CW: domestic abuse, coercive control, workplace sexual harassment
In recent weeks, an internal investigation commissioned by the High Court found that former justice Dyson Heydon had sexually assaulted 6 associates while on the bench of the High Court, between 2003 and 2013. The finding was a stark reminder that even the highest court in the land, which embodies honour and justice, is a place where a toxic culture of misogyny thrives.
This recent finding is far from an isolated incident of misogyny manifesting within our court system. Following a referral made by the Attorney General in 2018, an investigation into Magistrate Richard Pithouse by the Judicial Commission of Victoria exposed events where these misogynistic attitudes negatively influenced judicial outcomes. Seeping into the adjudication of cases, the effects of this toxic culture are felt by those who come before the law seeking justice.
Part of this investigation concerned insensitive comments Pithouse had allegedly made to female victims of sexual assault and family violence while determining their proceedings. Two particular instances were reviewed by the Commission. When referring to a victim of family violence, Pithouse stated “well, it’s her right to get beaten up if she wants to, I suppose, but, yes, go on”. Later, while hearing a claim in the Victims of Crime Assistance Tribunal, Pithouse said the victim of a rape had “put herself in that position”, and he characterised the victim’s attempt to seek out the support of a sexual assault crisis line the following day as “buyer’s remorse”.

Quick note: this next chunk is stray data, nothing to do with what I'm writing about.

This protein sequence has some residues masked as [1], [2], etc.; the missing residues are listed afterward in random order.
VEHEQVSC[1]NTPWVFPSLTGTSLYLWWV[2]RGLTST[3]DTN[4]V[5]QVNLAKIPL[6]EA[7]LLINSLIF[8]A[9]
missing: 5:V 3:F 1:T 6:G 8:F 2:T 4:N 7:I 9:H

These comments perpetuate pervasive and harmful misconceptions around sexual assault and family violence that a victim ‘asks for it’ or ‘brings it on themselves’. This was acknowledged by the Judicial Commission, which found that his comments “could reasonably be construed as victim-blaming” or “appear to blame the victim for the accused’s behaviour.”
While the behaviours of these two members of the judiciary, and their powerful position within the rigid legal hierarchy, are unique, both instances are an alarming confirmation of an underlying malignancy, which former judges associate and advocate Bri Lee describes as “a smell” detectable while working in the legal profession. The effect of this culture throughout the lower rungs of the legal hierarchy should not be underestimated. Magistrate courts deal with over 90% of the cases that reach a court, and often the parties in these cases are not as well represented or resourced, making them more vulnerable. Until we address the internal issues of the legal profession on all levels, we will not be able to ensure just outcomes for victims coming before the courts.